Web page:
Behind the Scenes: The Charley Harper connection

  • Photo by Meghan Ralston
  • Photo by Meghan Ralston
  • Photo by Meghan Ralston
  • Photo by Meghan Ralston
  • Photo by Meghan Ralston
  • Photo by Meghan Ralston
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From the November 29, 2012 edition

This weekend, celebrity interior designer Todd Oldham is speaking at the Wexner Center about his latest tome of illustrator Charley Harper’s art works. While the free lecture is certainly worth a Sunday excursion to campus, a framing shop in Grandview provides a Harper fix year-round.

Reed Arts’ building on Fifth Avenue is purple and red and has a giant frame on the outside. The store’s easy-going approach helped attract Harper’s estate in 2010 as it scouted Columbus shops to deem the premiere Charley Harper dealer in Central Ohio. The distinction gives Reed Arts owner Tim O’Neill access to original art the prolific Cincinnati-based Harper, who died in 2007, created throughout his lifetime.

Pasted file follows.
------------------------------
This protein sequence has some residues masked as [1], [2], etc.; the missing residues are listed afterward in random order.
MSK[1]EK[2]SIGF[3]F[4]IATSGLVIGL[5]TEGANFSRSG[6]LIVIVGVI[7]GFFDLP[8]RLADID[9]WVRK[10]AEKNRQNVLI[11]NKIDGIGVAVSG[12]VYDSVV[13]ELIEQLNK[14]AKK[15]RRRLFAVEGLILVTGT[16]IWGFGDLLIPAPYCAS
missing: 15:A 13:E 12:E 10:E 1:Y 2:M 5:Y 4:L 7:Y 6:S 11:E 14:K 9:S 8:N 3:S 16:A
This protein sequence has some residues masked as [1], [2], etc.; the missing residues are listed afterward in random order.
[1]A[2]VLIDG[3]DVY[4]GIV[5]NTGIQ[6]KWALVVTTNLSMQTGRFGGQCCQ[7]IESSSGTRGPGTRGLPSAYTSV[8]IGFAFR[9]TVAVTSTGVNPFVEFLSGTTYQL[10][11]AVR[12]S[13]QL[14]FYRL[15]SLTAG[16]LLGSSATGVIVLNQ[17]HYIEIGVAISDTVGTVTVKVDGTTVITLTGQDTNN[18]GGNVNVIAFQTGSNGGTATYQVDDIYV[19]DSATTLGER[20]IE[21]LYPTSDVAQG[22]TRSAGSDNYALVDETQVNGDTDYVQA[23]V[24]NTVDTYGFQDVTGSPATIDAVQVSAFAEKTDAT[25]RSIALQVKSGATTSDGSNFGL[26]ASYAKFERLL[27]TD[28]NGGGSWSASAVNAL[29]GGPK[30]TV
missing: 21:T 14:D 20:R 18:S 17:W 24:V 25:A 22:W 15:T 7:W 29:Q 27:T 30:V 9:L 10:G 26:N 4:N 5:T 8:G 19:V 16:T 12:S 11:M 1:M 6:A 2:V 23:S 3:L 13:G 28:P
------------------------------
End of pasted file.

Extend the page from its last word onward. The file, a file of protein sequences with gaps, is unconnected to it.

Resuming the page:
Framed Harper prints are at Reed Arts all year, but every holiday season O’Neill selects nearly 20 original pieces to display at his shop. Last year O’Neill visited Harper’s former Cincinnati home, or “Harper Mecca,” as he called it.

“They’re still finding things in drawers — sketches and notes,” O’Neill said.

Harper created work for biology textbooks, birding magazines and Ford propaganda. One of his first illustration jobs was for “Betty Crocker: Cooking for Two.” There are plenty of originals to choose from.

“I’m still discovering how he worked and you can see that [in this newest exhibit.] I love seeing that process,” O’Neill said. “It’s really fun to look at these originals.”

One he particularly loves is a gouache painting called “A Good World.” A close-up inspection shows white paint used like Wite-Out. It’s fun to guess why Harper changed his mind about, and thus painted over, certain details in the painting.

Bonus: The original artwork on the cover of Oldham’s new book, “Charley Harper’s Animal Kingdom,” is on view at Reed Arts. Go see this colorful slice of art history through December.